The medieval theory of consequence

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The recovery of Aristotle’s logic during the twelfth century was a great stimulus to medieval thinkers. Among their own theories developed to explain Aristotle’s theories of valid and invalid reasoning was a theory of consequence, of what arguments were valid, and why. By the fourteenth century, two main lines of thought had developed, one at Oxford, the other at Paris. Both schools distinguished formal from material consequence, but in very different ways. In Buridan and his followers in Paris, formal consequence was that preserved under uniform substitution. In Oxford, in contrast, formal consequence included analytic consequences such as ‘If it’s a man, then it’s an animal’. Aristotle’s notion of syllogistic consequence was subsumed under the treatment of formal consequence. Buridan developed a general theory embracing the assertoric syllogism, the modal syllogism and syllogisms with oblique terms. The result was a thoroughly systematic and extensive treatment of logical theory and logical consequence which repays investigation.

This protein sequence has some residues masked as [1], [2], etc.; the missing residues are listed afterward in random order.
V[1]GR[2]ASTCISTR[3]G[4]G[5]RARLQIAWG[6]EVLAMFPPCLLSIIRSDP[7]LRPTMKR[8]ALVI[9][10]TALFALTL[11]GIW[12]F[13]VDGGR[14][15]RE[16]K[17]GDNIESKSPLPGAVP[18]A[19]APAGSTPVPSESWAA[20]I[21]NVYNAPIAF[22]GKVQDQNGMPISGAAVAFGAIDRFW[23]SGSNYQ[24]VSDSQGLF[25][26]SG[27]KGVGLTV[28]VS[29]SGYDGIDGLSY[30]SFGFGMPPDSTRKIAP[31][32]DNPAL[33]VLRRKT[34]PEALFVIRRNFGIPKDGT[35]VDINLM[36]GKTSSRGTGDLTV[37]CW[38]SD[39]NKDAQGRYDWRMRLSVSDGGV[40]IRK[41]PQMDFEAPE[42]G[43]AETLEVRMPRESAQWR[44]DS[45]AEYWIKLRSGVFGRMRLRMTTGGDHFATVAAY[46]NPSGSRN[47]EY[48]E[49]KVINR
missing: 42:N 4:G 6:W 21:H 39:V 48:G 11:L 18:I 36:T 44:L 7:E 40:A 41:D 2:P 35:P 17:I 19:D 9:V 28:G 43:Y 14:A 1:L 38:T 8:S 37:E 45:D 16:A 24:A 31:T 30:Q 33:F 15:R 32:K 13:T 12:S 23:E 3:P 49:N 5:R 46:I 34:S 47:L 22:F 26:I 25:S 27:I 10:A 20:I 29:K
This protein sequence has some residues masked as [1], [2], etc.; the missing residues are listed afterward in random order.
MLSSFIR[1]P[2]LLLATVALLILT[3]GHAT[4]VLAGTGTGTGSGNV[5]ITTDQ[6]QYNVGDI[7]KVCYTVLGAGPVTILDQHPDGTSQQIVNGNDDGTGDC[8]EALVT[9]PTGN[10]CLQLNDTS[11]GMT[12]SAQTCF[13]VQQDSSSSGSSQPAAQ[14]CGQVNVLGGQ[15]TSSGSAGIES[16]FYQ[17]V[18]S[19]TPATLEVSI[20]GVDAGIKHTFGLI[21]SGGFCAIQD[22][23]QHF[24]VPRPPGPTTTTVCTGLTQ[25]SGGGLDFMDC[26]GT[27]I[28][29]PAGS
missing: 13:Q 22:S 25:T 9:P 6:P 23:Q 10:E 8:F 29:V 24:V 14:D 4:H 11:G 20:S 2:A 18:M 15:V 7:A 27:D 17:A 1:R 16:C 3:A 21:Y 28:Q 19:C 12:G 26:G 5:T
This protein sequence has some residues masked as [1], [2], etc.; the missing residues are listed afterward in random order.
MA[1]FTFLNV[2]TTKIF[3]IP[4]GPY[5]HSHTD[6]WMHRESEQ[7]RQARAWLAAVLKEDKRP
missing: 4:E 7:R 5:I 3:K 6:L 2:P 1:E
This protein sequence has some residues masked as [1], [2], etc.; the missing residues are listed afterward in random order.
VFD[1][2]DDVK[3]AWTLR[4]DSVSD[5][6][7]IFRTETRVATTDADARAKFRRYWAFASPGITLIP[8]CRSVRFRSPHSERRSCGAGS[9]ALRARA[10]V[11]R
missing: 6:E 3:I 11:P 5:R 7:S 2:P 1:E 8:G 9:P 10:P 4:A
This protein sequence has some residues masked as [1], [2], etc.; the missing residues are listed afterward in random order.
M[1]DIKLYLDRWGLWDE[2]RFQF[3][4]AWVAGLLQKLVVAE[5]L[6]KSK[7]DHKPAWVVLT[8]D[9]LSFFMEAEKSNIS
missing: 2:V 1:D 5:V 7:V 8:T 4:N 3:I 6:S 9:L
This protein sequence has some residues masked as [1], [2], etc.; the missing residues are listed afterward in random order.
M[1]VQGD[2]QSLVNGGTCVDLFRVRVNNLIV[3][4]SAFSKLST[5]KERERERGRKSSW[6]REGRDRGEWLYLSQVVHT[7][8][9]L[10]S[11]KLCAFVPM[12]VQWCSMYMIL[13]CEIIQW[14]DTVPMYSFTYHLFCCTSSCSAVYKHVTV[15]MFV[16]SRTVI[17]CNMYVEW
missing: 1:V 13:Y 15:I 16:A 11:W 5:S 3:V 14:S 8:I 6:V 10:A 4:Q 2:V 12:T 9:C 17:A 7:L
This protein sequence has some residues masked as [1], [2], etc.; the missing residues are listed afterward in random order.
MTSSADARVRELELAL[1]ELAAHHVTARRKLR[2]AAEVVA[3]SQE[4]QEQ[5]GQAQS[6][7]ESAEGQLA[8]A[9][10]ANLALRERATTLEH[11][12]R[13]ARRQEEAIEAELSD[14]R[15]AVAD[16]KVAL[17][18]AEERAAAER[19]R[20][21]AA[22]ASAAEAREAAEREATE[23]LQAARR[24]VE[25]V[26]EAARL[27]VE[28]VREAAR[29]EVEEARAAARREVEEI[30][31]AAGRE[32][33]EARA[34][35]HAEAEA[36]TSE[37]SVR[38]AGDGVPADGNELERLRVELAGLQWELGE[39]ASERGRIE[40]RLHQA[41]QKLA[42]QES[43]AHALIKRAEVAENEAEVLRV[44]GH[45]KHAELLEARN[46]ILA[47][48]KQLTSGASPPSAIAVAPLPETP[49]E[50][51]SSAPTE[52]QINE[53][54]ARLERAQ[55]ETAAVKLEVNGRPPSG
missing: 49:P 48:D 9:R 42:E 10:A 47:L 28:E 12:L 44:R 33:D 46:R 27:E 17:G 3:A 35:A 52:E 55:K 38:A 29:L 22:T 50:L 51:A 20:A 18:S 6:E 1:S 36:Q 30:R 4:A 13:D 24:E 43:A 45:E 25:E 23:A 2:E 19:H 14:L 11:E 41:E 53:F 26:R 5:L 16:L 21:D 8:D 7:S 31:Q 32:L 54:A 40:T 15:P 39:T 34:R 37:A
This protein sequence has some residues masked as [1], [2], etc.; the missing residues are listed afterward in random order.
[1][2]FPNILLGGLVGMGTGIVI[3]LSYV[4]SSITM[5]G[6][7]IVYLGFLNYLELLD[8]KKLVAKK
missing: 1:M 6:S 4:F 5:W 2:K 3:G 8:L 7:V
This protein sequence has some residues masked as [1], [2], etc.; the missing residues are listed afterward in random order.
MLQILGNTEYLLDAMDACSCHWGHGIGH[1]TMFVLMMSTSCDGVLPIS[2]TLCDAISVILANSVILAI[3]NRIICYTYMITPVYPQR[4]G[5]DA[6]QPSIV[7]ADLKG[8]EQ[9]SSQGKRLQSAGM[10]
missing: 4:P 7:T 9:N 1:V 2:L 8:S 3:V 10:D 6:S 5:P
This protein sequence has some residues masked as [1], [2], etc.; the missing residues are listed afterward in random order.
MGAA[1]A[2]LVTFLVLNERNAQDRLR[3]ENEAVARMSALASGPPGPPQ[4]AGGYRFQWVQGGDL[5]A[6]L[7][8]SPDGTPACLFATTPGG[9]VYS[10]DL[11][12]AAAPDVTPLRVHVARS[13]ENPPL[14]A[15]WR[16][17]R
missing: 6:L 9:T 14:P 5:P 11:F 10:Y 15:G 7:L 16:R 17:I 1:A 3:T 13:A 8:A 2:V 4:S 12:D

Original languageEnglish
Pages (from-to)899-912
Number of pages14
Issue number3
Early online date22 Mar 2011
Publication statusPublished - Aug 2012


  • Aristotle
  • Ockham
  • Buridan
  • Signification
  • Syllogism
  • Modality
  • Formal
  • Material


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